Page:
Here are 10 things you should know about Phillips Holmes, born 115 years ago today. We even explain why the star-crossed actor was given a plural first name.
We have no evidence to back us up, but we suspect that if you were to ask the average 20-year-old if he or she has ever seen a short from either of those series, the answer would be no.
Which is fair enough, of course. It’s the nature of pop culture to constantly renew itself (we have a theory about that—the Unsealed Sausage Casing Theory—which we will perhaps share with you at a future date). Though we’re unapologetic fans of both the Gang (later known, of course, as The Little Rascals) and Stan and Ollie, we are resolved, as the years pass, not to become cranky geezers bemoaning the fact these kids today have never heard of … well, you fill in the blank.
And let’s face it, it’s not as though these shorts were a part of our own popular culture. Though the Roach studios were a going concern from 1914 till 1960, these particular series date to the 1920s and ’30s, several decades before we showed up.
No, it’s all about exposure, and with the rise in the 1980s of cable television and VCRs and, later, of DVDs and the Internet, no 21st century kid could ever possibly be as bored and desperate for something to distract him as we were back in the 1960s, when, often as not, we turned to these shorts for lack of anything else to watch.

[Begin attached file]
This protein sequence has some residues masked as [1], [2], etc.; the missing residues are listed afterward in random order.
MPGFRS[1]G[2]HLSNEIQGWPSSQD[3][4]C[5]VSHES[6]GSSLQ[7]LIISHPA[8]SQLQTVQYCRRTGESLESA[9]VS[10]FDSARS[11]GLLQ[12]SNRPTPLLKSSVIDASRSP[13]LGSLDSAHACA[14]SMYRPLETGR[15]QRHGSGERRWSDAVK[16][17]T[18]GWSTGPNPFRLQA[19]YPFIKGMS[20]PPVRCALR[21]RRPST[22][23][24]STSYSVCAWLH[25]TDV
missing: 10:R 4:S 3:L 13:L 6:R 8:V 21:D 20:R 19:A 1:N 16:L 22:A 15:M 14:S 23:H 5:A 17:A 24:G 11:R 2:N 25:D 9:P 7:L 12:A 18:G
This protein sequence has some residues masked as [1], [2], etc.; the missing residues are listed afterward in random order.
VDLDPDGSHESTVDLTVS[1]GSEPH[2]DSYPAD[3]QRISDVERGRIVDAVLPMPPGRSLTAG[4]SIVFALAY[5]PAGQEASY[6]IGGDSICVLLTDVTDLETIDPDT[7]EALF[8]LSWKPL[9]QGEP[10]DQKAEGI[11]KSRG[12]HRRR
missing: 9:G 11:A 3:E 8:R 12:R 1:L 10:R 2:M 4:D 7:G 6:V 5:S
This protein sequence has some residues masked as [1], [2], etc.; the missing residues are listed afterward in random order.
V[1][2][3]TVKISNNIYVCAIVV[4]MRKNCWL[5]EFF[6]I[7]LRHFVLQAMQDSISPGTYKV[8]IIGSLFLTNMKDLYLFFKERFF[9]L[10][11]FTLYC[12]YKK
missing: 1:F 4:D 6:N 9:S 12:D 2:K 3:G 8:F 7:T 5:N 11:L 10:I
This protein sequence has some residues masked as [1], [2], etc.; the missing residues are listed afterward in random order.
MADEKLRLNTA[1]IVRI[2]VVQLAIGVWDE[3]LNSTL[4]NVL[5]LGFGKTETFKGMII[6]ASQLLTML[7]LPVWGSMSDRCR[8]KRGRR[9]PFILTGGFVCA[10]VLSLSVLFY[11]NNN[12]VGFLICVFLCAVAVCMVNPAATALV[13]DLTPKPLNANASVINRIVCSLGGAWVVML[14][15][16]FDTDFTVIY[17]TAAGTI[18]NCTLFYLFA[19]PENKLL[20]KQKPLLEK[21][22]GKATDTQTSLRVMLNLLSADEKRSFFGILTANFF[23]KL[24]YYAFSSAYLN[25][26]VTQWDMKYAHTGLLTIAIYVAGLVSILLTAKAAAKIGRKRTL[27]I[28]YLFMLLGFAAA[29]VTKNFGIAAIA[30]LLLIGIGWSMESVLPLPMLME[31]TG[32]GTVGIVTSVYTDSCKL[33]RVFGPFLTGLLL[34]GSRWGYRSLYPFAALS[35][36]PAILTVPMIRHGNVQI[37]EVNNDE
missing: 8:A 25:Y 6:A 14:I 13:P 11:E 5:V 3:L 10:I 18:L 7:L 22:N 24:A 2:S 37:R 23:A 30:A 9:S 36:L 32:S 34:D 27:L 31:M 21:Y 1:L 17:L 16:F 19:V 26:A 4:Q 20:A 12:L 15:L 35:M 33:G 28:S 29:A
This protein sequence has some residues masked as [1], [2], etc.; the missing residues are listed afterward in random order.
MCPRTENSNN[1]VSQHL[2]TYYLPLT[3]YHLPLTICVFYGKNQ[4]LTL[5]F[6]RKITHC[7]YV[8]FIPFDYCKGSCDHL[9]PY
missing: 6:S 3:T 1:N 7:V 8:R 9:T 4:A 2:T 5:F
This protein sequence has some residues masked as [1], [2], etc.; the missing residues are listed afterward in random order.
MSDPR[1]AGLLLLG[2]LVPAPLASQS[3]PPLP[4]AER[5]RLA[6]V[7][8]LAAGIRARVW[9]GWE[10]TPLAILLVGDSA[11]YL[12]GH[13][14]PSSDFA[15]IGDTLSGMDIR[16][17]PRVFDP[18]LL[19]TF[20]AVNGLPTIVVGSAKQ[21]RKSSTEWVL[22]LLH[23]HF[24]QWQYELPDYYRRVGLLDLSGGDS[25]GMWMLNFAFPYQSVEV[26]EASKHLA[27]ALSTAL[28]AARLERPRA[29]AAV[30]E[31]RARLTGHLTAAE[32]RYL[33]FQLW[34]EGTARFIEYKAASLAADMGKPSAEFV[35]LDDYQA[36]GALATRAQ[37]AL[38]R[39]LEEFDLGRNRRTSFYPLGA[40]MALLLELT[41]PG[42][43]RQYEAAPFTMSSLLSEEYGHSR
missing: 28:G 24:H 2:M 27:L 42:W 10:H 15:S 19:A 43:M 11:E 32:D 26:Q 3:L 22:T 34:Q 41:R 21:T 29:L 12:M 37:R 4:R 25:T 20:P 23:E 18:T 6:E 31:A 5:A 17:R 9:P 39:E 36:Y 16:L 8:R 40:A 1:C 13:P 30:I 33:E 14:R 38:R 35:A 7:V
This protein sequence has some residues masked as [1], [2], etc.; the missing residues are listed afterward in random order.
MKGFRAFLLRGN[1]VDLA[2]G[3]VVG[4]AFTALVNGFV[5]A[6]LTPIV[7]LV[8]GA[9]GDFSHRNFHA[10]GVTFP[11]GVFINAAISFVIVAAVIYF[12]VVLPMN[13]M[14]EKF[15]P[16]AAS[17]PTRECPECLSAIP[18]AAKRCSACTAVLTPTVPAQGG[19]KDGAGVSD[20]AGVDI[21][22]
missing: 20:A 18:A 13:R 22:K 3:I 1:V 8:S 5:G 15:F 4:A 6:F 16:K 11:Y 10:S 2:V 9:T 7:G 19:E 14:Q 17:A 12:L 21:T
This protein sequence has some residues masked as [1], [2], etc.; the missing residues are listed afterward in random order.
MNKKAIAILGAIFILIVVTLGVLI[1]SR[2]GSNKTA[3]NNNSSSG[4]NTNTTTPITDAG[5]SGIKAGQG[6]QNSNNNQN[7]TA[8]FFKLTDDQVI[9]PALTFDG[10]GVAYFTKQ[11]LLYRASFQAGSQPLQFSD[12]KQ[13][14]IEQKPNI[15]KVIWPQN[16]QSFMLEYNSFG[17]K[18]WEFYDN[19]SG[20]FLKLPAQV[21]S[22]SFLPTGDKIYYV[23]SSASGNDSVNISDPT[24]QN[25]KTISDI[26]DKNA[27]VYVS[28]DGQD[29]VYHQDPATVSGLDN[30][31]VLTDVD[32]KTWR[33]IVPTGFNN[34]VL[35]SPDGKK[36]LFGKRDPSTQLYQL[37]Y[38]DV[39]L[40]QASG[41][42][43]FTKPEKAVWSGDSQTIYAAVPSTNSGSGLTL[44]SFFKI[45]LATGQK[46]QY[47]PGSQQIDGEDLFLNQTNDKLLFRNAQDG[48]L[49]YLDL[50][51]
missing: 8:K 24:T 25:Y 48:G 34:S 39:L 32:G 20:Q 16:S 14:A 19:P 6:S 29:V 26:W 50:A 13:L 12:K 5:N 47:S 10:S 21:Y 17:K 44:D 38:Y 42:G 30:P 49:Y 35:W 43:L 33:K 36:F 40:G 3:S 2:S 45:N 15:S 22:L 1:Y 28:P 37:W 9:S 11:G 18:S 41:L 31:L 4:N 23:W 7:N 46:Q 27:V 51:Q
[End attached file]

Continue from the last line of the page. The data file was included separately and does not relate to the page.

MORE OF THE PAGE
But we remain fond of them, and that’s why it pleases us so to inform you that Turner Classic Movies is paying tribute to Hal Roach and his studio this month. Tomorrow, TCM is celebrating in style with a 24-hour marathon of 53 Our Gang shorts that begins at 8 p.m. (L&H get the same treatment next week). They’ve snuck in one musical short—Gems Of M-G-M (1931), which airs at 3:15 a.m.—that seems to have no Our Gang connection, but it does feature Marion Harris and the Brox Sisters, both of whom can be heard on Cladrite Radio, so we expect it, too, is worth catching.
If, like us, you grew up watching the adventures of Spanky, Stymie, Alfalfa, Darla, and all the rest, you’ll require no further convincing to tune in for at least a few of these shorts. But if you’re younger and are only vaguely aware (if that) of these films, we strongly urge you to immerse yourself in them. Just imagine it’s a Saturday afternoon in 1966. You’re somehwere bewteen five and fifteen years old. It’s too hot (or cold) to go outside, and there’s nothing else worth watching on the three or four television channels you have available to you.
That’ll put you in the right frame of mind to truly appreciate these comic gems.
We’ve got the full line-up of shorts for you below the fold.
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